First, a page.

For the second Test in Nagpur, Sri Lanka could well bring in Vishwa Fernando, whose left-arm pace could provide a better foil for Lakmal. How Lakmal bounces back after his exertions at the sauna-like Eden Gardens also remains to be seen. India, having had their wake-up call, will be desperate to extend a frightening home record, at a venue where Dale Steyn bowled South Africa to an innings win in 2010.
The hosts will make two changes, with both Shikhar Dhawan and Bhuvneshwar Kumar, who’s getting married, exiting the XI for personal reasons. Murali Vijay will open alongside Rahul, and the experienced Ishant Sharma will take Bhuvneshwar’s place. But after his heroics in Kolkata, all eyes will once again be on Kohli, India’s Captain Fantastic who is now serenaded in much the same way that Sachin Tendulkar once was.
 


Women’s Bowling Championship 2018 wraps up in Jeddah

Dr. Razan Baker, 3rd left standing, with participants at the Third Women’s Bowling Championship 2018, in Jeddah on Saturday. (Photo/Supplied)
Updated 21 October 2018
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Women’s Bowling Championship 2018 wraps up in Jeddah

  • Sixty-three competitors, many of them amateurs, participated in the competition which consisted of four rounds

JEDDAH: The first Women Bowling Championship in Saudi Arabia took place in October in three cities, Riyadh, Alkhobar, and Jeddah, where it finished at Ice Land Bowling Center on Saturday. Gada Nemer, 42, from Riyadh, who came first in the competition, told Arab News: “I participated in all three tournaments, in Riyadh, Alkhobar, and today in Jeddah. I won first place in Alkhobar too. “I am not a professional bowler, but I used to bowl with my kids. Two of them bowl on the national team. I am very glad to have the chance to participate in these tournaments, and look forward to future ones.”
It was the first tournament of its kind in the Kingdom, as the country is rapidly developing sporting facilities for women and increasing women’s involvement in sports by making reforms that have included allowing physical education for schoolgirls and opening female-only gyms. Sixty-three competitors, many of them amateurs, participated in the competition which consisted of four rounds. All competitors took part in the first round, 33 made it into the second round and 16 qualified for the third.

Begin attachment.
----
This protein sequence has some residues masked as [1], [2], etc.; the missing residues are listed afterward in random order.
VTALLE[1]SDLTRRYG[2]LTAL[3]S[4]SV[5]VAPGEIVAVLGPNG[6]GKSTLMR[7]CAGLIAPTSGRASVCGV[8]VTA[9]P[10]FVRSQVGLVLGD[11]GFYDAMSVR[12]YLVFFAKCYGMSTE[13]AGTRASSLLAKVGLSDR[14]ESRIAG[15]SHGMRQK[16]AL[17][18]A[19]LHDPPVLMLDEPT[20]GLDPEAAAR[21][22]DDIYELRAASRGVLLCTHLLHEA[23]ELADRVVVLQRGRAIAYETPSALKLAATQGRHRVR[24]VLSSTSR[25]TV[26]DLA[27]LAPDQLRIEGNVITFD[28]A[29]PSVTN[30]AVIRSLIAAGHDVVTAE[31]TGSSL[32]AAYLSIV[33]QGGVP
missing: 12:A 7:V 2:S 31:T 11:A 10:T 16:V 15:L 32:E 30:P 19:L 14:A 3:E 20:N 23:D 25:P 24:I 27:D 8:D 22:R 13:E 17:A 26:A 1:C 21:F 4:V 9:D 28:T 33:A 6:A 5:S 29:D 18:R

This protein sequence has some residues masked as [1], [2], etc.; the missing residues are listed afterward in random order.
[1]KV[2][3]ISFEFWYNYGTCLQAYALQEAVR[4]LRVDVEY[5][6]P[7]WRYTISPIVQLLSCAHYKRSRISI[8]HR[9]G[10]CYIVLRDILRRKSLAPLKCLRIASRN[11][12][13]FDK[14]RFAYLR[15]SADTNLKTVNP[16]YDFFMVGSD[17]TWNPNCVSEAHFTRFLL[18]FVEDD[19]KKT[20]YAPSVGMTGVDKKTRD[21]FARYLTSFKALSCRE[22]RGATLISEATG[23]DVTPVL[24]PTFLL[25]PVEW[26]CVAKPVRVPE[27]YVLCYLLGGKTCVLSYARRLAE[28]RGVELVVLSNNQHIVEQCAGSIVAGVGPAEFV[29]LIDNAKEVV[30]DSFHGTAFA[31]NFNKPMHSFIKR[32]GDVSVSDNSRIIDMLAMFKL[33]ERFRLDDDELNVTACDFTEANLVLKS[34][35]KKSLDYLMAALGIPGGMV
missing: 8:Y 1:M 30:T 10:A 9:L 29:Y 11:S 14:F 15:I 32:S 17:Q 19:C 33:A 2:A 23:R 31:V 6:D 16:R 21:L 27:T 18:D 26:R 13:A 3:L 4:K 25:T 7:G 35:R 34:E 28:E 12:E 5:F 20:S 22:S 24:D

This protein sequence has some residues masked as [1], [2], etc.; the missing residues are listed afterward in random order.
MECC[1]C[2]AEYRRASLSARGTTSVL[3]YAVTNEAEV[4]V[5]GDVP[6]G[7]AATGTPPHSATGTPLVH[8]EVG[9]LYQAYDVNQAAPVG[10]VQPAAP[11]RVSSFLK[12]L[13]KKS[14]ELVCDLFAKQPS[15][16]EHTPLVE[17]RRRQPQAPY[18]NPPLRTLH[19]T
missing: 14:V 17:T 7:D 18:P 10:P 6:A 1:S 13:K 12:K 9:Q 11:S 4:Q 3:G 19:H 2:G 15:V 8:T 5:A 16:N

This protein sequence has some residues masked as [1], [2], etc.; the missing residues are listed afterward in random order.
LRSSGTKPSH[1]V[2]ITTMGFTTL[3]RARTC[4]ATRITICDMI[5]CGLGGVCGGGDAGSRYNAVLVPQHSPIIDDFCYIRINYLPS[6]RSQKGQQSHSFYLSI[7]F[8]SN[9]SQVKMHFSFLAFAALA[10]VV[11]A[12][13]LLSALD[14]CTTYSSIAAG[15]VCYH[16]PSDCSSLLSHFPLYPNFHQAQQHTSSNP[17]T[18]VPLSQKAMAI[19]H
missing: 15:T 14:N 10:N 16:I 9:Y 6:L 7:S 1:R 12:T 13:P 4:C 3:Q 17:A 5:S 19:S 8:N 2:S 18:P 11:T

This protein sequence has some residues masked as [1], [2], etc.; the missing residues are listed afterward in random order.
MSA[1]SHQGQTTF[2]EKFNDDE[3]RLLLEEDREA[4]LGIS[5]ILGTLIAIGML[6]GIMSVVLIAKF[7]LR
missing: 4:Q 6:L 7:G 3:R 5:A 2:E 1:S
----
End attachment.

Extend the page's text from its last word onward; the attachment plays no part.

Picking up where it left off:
Participants were between 11 and 56 years of age. Nemer received a cash prize of SR5,000 ($1,335) and those in second and third place received SR3,000 and SR2,000 respectively.
The last round had the best three competitors competing for first place with Nemer winning first prize, followed by Meshael Alabdulwahed (second) and Wissam Al-Harbi (third).

Growing interest
Bowling is still a growing sport for women in Saudi Arabia. The first female bowling team officially registered in the Saudi Bowling Federation, and the Eastern Province bowling team is only seven months old, according to Dr. Razan Baker, member of the board of directors and head of media and women’s participation at the federation.
Baker told Arab News: “We were surprised by the excitement of the participants. The numbers were beyond our expectations.
“Many participants would like to become professional bowlers. With this high turnout I expect bowling centers to start supporting new female bowling teams.”
Abeer Abdulmalik, from Al-Qassim, participated in the tournament. Although she is new to bowling, she made it to the third round.
“I never bowled before in my life, and I did not prepare myself for the game. I am surprised and happy with what I scored, although I was hoping to be in the final round,” she told Arab News. “I would like to take part in future championships.”
Aminah Khan, who participated in the tournament with her two sisters, told Arab News: “I came here for fun, and to try my luck before I go to my midterm exam.”
Khan did not make it to the second round, but said she would start working to improve her skills and take bowling more seriously as a sport.
The championship was organized by the Saudi Bowling Federation, the Saudi Arabian Olympic Committee, and General Sports Authority, and in partnership with Arab News as the exclusive English media partner for the event.